Expressions like the one shown are "UNDEFINED" meaning that the compiler can do anything it wants. The compiler could print out "Rabbits Rabbits Rabbits" and it would still be a perfectly valid compiler because when it comes to undefined behavior the compiler can do anything it wants.

If on the other hand, you write a proper program with defined behavior and the program does not function as defined, then the compiler is broken.
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#13 sat4ever0606  Icon User is offline

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Re: how does this code work ?

Posted 19 June 2011 - 09:21 AM

then does that mean whenever i am working with prefix and postfix inc/dec operators i am always in the danger of getting into undefined behaviour and that even simple expressions like a = i++ * i++ would give a result which can be anything because the result is compiler dependent ?
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#14 JackOfAllTrades  Icon User is offline

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Re: how does this code work ?

Posted 19 June 2011 - 10:23 AM

It means, if your education system in India is teaching you this crap -- and they are, we see it ALL THE TIME -- and they're not teaching you that you should NOT be doing this, they are FAILING you on so many levels. This code is utter nonsense, and nothing you will ever see in any real, live production code...unless it was written by "freshers" who were taught that this is valid code.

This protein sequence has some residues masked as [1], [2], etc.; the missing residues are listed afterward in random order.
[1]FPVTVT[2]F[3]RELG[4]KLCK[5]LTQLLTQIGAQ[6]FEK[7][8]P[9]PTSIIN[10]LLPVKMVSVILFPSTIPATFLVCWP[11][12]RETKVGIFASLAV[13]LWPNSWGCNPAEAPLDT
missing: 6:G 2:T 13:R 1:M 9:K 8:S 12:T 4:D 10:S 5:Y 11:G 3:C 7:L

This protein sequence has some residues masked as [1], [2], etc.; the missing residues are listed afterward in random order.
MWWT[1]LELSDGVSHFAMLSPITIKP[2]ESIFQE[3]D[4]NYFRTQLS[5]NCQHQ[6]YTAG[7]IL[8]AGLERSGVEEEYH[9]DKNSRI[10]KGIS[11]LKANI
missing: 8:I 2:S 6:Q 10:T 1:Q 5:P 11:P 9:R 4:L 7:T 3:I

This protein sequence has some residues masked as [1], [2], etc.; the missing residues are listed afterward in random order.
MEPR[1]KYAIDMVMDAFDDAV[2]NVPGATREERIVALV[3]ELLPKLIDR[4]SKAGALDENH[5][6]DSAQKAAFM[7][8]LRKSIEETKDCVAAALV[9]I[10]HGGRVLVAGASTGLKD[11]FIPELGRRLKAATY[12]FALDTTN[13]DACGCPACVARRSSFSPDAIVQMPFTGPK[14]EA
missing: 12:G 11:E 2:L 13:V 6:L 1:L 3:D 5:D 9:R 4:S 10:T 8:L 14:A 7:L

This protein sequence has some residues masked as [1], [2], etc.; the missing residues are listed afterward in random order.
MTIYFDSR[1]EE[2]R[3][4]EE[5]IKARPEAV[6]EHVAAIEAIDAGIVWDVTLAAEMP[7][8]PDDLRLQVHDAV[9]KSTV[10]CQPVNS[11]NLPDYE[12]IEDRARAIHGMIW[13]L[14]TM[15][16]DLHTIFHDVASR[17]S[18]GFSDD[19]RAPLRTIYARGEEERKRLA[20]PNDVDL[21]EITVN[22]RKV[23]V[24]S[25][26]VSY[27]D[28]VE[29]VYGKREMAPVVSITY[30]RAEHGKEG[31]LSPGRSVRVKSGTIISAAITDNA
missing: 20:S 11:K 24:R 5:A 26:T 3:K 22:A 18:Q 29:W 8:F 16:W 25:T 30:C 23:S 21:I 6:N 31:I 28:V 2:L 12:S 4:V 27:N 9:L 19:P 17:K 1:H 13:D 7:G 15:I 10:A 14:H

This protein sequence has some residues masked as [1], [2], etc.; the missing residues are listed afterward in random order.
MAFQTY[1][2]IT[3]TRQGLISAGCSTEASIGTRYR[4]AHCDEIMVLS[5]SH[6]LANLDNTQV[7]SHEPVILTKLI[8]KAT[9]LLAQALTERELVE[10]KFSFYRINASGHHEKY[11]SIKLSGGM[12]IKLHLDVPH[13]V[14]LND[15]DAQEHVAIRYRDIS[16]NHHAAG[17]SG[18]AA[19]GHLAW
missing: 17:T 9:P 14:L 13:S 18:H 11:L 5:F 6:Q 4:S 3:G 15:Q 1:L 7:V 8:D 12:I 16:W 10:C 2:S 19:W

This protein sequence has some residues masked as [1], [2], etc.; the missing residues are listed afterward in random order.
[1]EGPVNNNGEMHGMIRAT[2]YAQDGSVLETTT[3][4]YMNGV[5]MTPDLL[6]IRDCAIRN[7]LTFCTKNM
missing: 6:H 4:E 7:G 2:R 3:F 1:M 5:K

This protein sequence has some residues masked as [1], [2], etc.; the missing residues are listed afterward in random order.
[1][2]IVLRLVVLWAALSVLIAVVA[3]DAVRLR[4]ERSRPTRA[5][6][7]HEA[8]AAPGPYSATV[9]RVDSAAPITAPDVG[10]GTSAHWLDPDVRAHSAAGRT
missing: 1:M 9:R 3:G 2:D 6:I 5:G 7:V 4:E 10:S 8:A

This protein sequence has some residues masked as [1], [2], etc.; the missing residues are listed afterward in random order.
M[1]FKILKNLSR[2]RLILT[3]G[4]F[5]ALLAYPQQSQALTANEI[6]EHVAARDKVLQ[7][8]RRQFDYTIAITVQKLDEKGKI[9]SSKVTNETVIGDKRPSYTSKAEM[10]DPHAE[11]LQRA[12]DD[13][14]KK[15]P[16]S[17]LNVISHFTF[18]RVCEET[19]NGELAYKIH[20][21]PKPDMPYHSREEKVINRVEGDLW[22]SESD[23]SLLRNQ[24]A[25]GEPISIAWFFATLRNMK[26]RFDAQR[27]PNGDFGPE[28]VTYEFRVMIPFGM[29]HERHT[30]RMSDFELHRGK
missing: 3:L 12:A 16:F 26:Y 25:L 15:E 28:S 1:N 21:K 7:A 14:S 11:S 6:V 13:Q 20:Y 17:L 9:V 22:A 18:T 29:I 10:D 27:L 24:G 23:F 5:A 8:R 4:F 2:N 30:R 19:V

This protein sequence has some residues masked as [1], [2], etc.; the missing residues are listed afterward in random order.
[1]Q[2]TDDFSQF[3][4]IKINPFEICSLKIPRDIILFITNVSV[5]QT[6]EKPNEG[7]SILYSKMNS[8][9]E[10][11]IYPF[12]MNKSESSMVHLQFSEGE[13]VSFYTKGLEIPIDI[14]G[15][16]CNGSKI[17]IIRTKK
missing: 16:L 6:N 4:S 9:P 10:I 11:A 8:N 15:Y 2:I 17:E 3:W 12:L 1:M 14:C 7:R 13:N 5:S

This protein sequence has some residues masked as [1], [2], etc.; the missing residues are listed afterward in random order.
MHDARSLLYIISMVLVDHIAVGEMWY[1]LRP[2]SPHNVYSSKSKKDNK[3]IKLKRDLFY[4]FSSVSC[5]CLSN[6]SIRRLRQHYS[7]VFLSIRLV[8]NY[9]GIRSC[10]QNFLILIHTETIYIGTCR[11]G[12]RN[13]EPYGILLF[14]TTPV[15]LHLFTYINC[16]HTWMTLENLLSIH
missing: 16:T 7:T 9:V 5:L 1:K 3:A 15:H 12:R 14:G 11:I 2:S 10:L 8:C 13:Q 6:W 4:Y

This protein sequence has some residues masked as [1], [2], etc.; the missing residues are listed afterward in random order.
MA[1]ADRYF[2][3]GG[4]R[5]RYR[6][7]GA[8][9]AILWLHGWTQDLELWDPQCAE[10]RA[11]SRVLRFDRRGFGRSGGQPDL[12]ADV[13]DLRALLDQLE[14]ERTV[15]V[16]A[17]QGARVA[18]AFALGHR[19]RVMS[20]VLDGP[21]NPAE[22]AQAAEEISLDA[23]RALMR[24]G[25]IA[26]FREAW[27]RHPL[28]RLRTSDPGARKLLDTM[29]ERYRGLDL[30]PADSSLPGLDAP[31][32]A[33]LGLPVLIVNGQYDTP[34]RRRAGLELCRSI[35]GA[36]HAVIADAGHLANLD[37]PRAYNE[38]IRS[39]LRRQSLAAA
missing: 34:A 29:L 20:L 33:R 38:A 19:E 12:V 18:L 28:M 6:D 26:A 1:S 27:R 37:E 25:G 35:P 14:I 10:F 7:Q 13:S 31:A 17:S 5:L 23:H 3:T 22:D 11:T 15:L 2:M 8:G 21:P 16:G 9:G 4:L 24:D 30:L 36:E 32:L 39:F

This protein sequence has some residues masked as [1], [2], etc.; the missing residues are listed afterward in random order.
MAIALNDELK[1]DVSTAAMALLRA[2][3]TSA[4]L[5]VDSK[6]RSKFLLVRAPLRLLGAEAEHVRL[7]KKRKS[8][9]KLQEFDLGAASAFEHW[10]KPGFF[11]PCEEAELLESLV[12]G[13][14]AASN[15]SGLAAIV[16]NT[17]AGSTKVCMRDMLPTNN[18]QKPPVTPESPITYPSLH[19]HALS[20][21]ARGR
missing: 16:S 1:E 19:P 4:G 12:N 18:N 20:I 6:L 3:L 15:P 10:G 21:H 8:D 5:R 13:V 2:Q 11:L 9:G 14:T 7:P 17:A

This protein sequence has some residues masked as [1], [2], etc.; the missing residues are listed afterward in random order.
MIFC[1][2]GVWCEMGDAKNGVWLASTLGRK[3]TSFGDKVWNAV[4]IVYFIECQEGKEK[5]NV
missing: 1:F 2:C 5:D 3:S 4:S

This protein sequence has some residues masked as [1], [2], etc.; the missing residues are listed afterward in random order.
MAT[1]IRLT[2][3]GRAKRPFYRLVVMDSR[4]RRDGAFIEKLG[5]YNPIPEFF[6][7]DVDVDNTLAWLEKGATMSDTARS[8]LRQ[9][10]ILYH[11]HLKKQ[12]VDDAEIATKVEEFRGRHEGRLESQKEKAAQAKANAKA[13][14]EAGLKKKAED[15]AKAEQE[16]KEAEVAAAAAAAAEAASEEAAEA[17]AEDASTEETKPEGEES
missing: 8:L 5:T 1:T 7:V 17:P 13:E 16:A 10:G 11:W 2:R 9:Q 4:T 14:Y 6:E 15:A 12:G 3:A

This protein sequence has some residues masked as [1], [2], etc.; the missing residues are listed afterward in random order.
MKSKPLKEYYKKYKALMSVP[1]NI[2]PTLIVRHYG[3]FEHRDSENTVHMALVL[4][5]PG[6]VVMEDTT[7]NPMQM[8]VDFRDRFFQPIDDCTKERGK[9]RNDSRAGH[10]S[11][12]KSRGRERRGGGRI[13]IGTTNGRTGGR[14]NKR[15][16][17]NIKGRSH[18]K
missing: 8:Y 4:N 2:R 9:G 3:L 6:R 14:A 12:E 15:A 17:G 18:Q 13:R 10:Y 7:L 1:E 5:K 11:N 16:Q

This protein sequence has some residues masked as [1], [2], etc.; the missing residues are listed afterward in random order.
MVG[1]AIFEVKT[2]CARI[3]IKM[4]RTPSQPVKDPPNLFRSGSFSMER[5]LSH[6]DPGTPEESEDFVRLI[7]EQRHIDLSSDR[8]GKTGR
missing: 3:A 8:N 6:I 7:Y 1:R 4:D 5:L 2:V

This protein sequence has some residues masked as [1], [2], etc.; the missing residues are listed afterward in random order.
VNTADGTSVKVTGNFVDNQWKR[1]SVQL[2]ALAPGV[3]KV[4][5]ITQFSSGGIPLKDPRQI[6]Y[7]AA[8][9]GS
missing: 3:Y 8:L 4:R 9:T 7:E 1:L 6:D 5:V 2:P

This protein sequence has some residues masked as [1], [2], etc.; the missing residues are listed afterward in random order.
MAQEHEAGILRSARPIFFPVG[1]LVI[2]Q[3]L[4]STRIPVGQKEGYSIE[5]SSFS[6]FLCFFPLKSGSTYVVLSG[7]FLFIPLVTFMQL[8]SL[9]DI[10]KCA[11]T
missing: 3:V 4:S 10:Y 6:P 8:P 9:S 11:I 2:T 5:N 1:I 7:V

Which sadly means this code probably IS out in the wild, in some Fortune 500 company's offshore-developed product.
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#15 NickDMax  Icon User is offline

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Re: how does this code work ?

Posted 20 June 2011 - 12:39 AM

View Postsat4ever0606, on 19 June 2011 - 12:21 PM, said:

then does that mean whenever i am working with prefix and postfix inc/dec operators i am always in the danger of getting into undefined behaviour and that even simple expressions like a = i++ * i++ would give a result which can be anything because the result is compiler dependent ?


Yes. Anytime you go and use the prefix and postfix expressions in an invalid - undefined - manner you can expect the unexpected to happen.

This *simple* expression is undefined:

a = i++ * i++;

Why? Because you used ++ twice on the SAME variable. However if you use the prefix and postfix inc/dec operators as designed with simple expressions such as:

a = i++ * j++;

then the operation IS defined, and there is a set of rules that all compilers will follow to produce consistent results.
So you don't have to avoid using the pre/post increment/decrement, you have to avoid breaking the rules.

Better yet. Avoid ambiguous code all together. Your code should not require detailed knowledge of C/C++ compiler design to parse out its meaning. Programs should be made so that humans can read and understand them without having to pull out a chart of operator precedence and Ouija board to understand.